Are magnetic hot stars intrinsic X-ray sources?
Hamburger Sternwarte, Universität Hamburg, Gojenbergsweg 112, 21029 Hamburg, Germany e-mail: email@example.com
Accepted: 12 October 2006
Context. X-ray surveys carried out with the Einstein and ROSAT satellites have resulted in rather unexpected detections of X-ray emission from late B-type and early A-type stars. These stars possess neither winds like early-type stars nor convective envelopes as late-type stars, so that the origin and production mechanism of this X-emission is unclear.
Aims. We investigate whether the presence of large magnetic fields is related to the observed X-ray emission.
Methods. We carried out Chandra high-angular resolution observations of a sample of late B-type and A-type stars with measured magnetic fields in the range from kG. Out of the selected 10 sample stars, 6 objects had been previously detected as X-ray sources, some of them, however, with high positional uncertainty and a low signal-to-noise ratio, while 4 of our sample stars do have large magnetic fields but no previous detections of X-ray emission.
Results. Our Chandra data confirm all previous ROSAT detections with an extremely high significance, and the limits of the offsets between X-ray and optical positions are greatly improved. In particular, HD 215441, known as Babcock's star with the strongest magnetic field by far (17 kG) of our sample stars, a rather faint and somewhat marginal ROSAT source, can clearly be detected. However, none of the 4 ROSAT non-detections could be detected with the new Chandra observations.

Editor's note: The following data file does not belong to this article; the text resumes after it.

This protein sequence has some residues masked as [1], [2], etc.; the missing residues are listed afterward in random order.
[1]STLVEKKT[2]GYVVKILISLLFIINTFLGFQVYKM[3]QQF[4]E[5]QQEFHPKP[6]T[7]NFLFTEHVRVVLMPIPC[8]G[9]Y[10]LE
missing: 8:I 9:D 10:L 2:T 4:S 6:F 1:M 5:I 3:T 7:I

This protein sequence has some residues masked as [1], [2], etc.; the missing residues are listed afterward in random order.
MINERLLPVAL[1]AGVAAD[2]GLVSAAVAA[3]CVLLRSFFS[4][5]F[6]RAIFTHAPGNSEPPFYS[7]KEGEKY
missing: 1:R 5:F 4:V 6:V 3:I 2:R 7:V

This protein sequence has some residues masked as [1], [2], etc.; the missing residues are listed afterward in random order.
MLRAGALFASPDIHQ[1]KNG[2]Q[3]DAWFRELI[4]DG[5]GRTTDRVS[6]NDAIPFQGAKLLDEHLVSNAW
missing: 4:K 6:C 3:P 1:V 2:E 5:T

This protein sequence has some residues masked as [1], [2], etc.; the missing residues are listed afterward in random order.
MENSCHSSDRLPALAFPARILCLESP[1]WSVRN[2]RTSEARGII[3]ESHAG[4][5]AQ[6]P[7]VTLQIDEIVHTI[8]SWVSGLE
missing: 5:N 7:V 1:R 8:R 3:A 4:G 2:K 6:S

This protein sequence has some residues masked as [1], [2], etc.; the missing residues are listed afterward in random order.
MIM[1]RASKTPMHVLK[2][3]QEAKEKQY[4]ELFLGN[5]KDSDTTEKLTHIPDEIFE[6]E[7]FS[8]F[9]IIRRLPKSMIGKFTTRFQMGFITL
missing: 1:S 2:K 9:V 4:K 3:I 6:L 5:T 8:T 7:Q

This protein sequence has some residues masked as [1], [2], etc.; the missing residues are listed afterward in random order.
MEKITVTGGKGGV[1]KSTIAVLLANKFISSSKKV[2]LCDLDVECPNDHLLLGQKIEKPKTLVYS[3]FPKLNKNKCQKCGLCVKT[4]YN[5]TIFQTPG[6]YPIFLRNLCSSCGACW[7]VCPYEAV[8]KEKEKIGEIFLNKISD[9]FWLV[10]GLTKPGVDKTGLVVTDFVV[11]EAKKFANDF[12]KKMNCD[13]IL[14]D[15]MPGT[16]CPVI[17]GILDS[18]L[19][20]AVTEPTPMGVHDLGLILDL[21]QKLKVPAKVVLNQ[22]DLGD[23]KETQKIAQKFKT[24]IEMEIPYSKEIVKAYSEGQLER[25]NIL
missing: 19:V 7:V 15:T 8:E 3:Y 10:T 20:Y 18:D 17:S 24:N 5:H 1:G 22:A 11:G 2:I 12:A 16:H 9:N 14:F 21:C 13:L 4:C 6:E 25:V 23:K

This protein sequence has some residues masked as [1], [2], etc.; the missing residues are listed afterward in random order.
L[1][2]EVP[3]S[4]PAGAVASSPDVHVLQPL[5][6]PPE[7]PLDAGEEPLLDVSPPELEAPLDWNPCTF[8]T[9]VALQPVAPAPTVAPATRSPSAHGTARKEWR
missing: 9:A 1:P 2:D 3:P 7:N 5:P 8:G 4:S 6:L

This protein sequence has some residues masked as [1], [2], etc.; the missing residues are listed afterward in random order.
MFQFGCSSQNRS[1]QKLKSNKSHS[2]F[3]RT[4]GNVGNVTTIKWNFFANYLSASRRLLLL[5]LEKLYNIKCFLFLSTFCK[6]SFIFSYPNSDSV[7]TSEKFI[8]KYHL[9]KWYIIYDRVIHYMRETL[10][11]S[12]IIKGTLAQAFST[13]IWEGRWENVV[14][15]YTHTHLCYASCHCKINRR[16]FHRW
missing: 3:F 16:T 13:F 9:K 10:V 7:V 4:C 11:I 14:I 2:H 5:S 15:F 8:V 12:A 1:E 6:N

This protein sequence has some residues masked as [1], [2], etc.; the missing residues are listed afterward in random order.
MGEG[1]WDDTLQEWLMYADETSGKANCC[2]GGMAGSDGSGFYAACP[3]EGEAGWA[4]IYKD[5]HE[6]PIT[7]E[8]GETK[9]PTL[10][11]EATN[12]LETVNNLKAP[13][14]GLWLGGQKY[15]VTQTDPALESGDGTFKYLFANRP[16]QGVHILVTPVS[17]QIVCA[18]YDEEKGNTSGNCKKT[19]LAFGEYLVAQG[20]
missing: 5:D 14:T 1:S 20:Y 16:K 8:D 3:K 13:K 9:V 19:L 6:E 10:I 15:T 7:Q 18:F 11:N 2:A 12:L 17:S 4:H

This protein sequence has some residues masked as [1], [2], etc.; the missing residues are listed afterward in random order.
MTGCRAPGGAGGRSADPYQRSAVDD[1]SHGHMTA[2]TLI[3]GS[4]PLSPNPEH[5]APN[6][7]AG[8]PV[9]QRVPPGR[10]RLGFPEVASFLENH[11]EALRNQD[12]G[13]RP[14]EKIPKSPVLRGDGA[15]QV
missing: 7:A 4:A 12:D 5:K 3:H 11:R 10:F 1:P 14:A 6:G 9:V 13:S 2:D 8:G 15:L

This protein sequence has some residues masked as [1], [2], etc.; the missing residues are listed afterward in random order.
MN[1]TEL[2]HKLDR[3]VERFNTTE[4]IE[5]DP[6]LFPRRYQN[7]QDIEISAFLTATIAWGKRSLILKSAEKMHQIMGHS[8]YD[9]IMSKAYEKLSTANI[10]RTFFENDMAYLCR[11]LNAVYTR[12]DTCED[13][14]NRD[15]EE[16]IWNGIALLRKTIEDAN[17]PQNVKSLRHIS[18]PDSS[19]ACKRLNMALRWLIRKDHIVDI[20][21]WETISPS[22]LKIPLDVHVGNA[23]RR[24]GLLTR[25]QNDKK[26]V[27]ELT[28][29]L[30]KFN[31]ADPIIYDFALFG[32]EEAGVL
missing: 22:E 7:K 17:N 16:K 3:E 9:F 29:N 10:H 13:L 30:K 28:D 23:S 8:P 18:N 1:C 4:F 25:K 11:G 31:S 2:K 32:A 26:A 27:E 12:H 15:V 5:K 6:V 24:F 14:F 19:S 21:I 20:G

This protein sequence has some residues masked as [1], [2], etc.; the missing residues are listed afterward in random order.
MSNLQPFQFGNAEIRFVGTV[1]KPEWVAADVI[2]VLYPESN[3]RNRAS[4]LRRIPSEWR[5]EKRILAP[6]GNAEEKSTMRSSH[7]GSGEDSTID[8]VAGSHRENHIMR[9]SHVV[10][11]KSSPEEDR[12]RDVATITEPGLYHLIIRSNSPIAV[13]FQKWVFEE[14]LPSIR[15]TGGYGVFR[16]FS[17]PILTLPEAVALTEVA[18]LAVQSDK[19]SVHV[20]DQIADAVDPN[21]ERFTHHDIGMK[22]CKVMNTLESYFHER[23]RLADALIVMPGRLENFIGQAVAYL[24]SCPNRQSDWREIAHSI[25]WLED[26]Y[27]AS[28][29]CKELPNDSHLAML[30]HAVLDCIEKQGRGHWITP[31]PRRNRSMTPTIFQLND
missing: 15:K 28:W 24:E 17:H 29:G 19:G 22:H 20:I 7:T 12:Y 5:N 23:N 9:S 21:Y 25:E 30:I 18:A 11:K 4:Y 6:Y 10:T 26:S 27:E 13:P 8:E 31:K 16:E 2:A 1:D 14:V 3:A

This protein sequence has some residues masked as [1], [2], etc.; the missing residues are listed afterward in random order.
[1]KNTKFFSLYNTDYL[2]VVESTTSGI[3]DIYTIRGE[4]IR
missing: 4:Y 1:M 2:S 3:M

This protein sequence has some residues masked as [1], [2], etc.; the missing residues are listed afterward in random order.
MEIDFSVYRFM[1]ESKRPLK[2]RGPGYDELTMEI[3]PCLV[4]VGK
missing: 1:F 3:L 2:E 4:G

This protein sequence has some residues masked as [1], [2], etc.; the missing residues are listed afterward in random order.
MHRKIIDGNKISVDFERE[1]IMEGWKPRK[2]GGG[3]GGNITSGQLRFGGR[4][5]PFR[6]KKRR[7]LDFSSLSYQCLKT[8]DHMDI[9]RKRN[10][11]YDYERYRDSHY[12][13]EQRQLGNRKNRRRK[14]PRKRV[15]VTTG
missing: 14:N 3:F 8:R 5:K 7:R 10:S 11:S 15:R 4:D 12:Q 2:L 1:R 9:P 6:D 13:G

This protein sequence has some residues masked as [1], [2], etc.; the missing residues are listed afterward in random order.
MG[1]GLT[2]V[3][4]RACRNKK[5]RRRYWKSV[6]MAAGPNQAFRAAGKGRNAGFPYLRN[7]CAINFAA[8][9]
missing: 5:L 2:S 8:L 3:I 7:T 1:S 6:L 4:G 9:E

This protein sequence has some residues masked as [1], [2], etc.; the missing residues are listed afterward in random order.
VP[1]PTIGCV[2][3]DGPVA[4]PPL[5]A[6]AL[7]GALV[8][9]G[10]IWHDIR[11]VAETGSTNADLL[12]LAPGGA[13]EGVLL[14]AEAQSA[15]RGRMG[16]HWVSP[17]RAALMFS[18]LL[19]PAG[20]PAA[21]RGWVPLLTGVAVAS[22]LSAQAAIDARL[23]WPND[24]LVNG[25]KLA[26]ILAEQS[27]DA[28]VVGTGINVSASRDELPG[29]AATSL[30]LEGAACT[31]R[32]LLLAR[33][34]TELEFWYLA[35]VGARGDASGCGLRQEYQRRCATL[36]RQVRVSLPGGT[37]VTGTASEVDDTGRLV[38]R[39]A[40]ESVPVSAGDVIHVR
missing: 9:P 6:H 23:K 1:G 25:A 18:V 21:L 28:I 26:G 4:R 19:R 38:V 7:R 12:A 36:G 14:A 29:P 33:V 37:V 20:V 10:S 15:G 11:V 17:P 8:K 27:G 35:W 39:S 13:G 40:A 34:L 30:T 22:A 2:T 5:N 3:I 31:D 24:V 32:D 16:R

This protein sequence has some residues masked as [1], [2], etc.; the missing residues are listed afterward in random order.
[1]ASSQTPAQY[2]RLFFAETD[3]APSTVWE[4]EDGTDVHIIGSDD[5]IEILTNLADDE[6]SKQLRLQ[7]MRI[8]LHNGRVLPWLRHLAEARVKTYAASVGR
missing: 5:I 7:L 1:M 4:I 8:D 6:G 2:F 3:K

Conclusions. The pure existence of a magnetic field of kiloGauss strength on a late B-type or A-type star is therefore not necessarily a prerequisite for finding X-ray emission among these stars. Understanding the observed X-ray emission from Babcock's star is a challenge for observational and theoretical astrophysics.
Key words: stars: early-type / stars: magnetic fields / stars: activity / X-ray: stars
© ESO, 2007